There is an air about singer Emily King that is effortlessly cool.
While talking on the phone about her upcoming intimate, cabaret-style shows at Evanston’s SPACE, the songstress is strolling the streets of San Francisco, with seagulls and trolley cars somehow providing the perfect background soundtrack to the conversation. It calls to mind the subtle nuances that made her latest album, 2019’s “Scenery,” so spectacular.
With a calm mix of jazz greats like Sarah Vaughn, the breezy R&B pop stylings of the xx and Sade and the songwriting consciousness of a young Joni Mitchell, King has become a queen of new indie. Upon its release last February, “Scenery” was hailed by everyone from NPR to Pitchfork and ushered in a remarkable year that brought sets at Coachella and Lollapalooza. She ultimately garnered two Grammy nominations for best R&B song for the single “Look at Me Now,” and best engineered album non-classical, for the album itself.
“We didn’t win, we lost twice,” King says, laughing as she recalls attending the awards ceremony in late January. “But alas I really didn’t expect to win. I was surprised to even be nominated, and I was just happy to go and be in the same room with these incredible musicians.” Attendees included many of the people that she has toured with and who have praised her relentlessly, including John Legend, Alicia Keys, Maroon 5 and Sam Smith, who has hailed King as “an unreal talent.”
The Grammy moment was just another highlight in an incredible career year that could be described, she jokes, as “having to put on more makeup than any other time in my life.” But the singer is not ready to close the chapter just yet.
After having her songs remixed on the “Change of Scenery” EP — with fresh takes from Taylor McFerrin and Machinedrum, among others — King released “Sides” on Jan. 17, which offers acoustic versions of songs from “Scenery” as well as her other releases, 2011’s EP “Seven” and the 2016 album “The Switch.”
“We’ve been on tour these past few years and the songs have kind of taken on a new life in front of audiences. We’ve experimented with arrangements and different tempos, so I thought in the meantime before writing a new album, it would be fun to have fresh versions of these songs,” says King of the urge to do “Sides” with her longtime partner and producer Jeremy Most. Contributions from lauded strings arranger Rob Moose reveal the unplugged versions are the focus of her new tour.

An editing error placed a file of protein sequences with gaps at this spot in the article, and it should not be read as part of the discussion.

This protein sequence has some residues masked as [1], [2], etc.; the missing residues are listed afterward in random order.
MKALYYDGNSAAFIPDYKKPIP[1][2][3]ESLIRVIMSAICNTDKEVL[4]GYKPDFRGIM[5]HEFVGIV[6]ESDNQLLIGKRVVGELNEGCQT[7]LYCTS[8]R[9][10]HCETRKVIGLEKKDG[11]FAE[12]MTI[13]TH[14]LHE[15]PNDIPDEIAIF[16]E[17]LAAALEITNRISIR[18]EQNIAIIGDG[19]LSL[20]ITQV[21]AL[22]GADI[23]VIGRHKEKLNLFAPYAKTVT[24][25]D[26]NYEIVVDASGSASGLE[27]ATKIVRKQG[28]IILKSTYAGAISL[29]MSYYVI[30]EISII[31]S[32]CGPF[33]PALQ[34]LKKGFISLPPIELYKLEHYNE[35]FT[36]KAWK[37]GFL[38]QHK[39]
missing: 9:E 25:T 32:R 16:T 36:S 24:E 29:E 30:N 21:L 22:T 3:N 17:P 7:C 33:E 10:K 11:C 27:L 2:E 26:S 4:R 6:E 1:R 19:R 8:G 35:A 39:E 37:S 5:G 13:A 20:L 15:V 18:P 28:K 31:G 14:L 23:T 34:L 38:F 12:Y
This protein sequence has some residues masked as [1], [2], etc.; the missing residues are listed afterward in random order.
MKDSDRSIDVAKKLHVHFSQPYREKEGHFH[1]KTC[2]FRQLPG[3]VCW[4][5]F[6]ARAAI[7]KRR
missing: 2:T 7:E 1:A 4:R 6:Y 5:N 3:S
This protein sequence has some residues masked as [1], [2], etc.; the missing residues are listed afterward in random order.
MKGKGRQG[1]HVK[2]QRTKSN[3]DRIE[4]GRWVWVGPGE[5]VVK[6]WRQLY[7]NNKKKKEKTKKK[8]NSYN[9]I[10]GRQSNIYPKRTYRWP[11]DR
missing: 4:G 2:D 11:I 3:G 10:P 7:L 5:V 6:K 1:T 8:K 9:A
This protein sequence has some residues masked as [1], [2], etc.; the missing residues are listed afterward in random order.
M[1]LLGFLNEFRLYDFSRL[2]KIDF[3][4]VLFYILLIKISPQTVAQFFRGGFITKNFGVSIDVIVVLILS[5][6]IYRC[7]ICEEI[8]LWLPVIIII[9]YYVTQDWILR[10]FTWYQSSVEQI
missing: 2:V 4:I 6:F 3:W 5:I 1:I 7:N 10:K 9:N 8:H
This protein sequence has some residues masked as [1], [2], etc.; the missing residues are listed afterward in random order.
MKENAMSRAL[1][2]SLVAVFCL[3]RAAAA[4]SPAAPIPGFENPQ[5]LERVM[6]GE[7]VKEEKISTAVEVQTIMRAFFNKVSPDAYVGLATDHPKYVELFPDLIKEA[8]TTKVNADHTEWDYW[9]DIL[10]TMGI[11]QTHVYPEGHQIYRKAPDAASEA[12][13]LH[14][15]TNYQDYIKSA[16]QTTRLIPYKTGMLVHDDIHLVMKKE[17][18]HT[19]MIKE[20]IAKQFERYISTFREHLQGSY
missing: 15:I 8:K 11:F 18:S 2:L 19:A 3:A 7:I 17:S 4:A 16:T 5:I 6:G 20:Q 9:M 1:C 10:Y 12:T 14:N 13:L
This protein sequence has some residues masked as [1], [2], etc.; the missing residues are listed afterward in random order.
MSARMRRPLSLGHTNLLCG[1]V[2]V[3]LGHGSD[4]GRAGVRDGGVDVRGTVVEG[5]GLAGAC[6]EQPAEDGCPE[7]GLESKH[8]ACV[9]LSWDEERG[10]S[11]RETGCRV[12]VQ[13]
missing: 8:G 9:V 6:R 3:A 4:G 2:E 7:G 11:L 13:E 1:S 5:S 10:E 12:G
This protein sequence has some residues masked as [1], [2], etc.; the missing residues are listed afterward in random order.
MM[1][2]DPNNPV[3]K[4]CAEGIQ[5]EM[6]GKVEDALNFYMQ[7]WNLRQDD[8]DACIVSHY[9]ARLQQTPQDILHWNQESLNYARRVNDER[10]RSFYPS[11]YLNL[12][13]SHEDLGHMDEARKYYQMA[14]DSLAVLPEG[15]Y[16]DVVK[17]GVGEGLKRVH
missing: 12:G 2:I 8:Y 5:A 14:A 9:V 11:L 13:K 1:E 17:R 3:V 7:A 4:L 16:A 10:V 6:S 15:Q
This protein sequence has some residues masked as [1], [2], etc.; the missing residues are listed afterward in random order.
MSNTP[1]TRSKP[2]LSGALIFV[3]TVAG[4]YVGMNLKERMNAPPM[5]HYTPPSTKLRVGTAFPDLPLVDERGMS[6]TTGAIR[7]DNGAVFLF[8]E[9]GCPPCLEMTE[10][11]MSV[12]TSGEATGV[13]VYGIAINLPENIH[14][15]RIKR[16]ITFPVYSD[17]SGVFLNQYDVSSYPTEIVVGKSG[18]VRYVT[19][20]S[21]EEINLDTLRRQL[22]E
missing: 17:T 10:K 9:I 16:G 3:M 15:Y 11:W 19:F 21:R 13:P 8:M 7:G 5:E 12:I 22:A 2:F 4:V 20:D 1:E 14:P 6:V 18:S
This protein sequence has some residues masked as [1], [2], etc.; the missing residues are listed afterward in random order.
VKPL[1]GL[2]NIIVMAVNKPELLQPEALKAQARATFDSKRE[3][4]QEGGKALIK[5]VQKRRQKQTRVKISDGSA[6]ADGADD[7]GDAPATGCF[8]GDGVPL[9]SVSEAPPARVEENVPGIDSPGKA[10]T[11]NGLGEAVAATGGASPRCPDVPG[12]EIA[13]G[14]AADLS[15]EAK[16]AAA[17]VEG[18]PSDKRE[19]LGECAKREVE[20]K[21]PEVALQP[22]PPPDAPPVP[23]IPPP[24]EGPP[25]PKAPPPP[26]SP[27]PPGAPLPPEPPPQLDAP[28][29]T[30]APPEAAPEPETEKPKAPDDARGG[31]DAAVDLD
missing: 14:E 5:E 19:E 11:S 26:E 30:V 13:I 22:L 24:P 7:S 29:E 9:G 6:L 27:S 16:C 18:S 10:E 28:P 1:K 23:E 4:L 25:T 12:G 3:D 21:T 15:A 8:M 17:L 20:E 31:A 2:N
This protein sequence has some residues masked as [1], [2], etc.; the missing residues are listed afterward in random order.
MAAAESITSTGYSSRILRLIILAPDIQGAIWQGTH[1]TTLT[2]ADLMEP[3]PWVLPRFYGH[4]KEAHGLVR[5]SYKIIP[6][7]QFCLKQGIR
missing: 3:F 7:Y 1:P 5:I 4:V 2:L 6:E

One of the tracks is a pensive new version of “Teach You” featuring friend and frequent collaborator Sara Bareilles. “Sara is an amazing creature of the Earth, just a lovely person and artist. I was lucky enough to join her tour about five years ago,” recalls King, who has accompanied the accomplished singer on the road twice, most recently last fall, culminating in a coveted date at Madison Square Garden. “When we got off [the first] tour it turns out we were neighbors in New York City. And so we just started hanging out.”
King grew up in the heart of The Big Apple, the daughter of a singing duo who would often bring along the budding artist to their gigs.
“It was everything to grow up around them; they are the whole reason that I became a singer and songwriter,” she says, recalling her parents playing music around the house, singing a cache of ’50s and ’60s rock and folk over jazz composers like Miles Davis and John Coltrane. “It was the Great American Songbook — those songs are so well-crafted with the melody, and the lyrics are so perfect in terms of playing up emotions. I was lucky to have that as my musical basis even though I didn’t really understand it at the time. I was more interested in the hamburgers and french fries that came with playing a gig somewhere. Which hasn’t changed.”
Many critics have assessed that “Scenery” in fact is King’s coming-of-age album, inspired by the artist’s move from the buzz of the city to upstate New York.
“I think that’s definitely a fair take,” she says. “I was a bit of a late bloomer moving away from home and being on my own for the first time and learning how to live on my own and live in the country — all these extra things I didn’t know about. And I had to learn how to drive, which was really new and scary, so there was a lot of coming-of-age growing pains. But it was an adventure.”
Whatever it is will be unapologetically authentic to her true style. “As a creative person, no matter what you do, you really hope that if you’re creating from an honest place that will translate to somebody else,” says King, a previous winner of the Holly Prize from The Songwriters Hall of Fame. “In the beginning of making this record, that was the goal — just try not to overthink the process and write from my own experience rather than retelling someone else’s story. That’s the music that resonates with people more, so I have to keep living hopefully and remind myself the point of this is to have a good time.”
Selena Fragassi is a local freelance writer.